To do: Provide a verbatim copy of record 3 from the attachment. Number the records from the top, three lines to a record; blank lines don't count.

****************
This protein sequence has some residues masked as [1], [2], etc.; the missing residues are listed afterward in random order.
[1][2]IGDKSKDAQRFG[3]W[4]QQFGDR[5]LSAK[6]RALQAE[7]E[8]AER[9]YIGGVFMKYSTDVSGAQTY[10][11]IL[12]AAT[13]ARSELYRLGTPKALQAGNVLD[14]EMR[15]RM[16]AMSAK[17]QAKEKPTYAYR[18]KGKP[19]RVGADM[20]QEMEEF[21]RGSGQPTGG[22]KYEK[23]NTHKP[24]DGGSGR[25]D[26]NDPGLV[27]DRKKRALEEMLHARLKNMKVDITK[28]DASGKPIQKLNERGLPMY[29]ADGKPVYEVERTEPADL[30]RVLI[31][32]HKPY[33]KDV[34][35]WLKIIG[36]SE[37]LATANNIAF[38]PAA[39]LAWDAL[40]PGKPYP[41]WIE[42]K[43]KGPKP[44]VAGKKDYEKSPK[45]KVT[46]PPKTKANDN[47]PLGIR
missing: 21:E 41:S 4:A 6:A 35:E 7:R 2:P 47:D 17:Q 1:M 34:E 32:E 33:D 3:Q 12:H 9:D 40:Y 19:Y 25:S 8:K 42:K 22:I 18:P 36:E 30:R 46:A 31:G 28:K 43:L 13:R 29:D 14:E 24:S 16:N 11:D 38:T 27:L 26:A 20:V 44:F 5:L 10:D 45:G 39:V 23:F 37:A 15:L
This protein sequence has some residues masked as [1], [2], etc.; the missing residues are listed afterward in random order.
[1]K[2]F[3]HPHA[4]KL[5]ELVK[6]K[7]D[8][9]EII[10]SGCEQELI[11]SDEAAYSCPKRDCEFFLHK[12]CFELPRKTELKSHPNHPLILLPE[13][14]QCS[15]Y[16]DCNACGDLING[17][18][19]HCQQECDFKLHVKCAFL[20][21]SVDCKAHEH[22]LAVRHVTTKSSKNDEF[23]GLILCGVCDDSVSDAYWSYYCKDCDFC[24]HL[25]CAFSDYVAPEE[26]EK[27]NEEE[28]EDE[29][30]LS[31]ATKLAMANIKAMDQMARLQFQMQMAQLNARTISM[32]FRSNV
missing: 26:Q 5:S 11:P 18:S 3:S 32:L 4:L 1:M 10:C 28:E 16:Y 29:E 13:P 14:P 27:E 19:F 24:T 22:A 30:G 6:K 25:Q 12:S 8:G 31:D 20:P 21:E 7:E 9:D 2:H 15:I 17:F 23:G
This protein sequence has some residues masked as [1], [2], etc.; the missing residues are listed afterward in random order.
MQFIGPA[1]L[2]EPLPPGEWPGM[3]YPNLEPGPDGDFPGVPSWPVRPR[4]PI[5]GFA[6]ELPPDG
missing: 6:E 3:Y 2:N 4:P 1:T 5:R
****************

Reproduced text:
This protein sequence has some residues masked as [1], [2], etc.; the missing residues are listed afterward in random order.
MQFIGPA[1]L[2]EPLPPGEWPGM[3]YPNLEPGPDGDFPGVPSWPVRPR[4]PI[5]GFA[6]ELPPDG
missing: 6:E 3:Y 2:N 4:P 1:T 5:R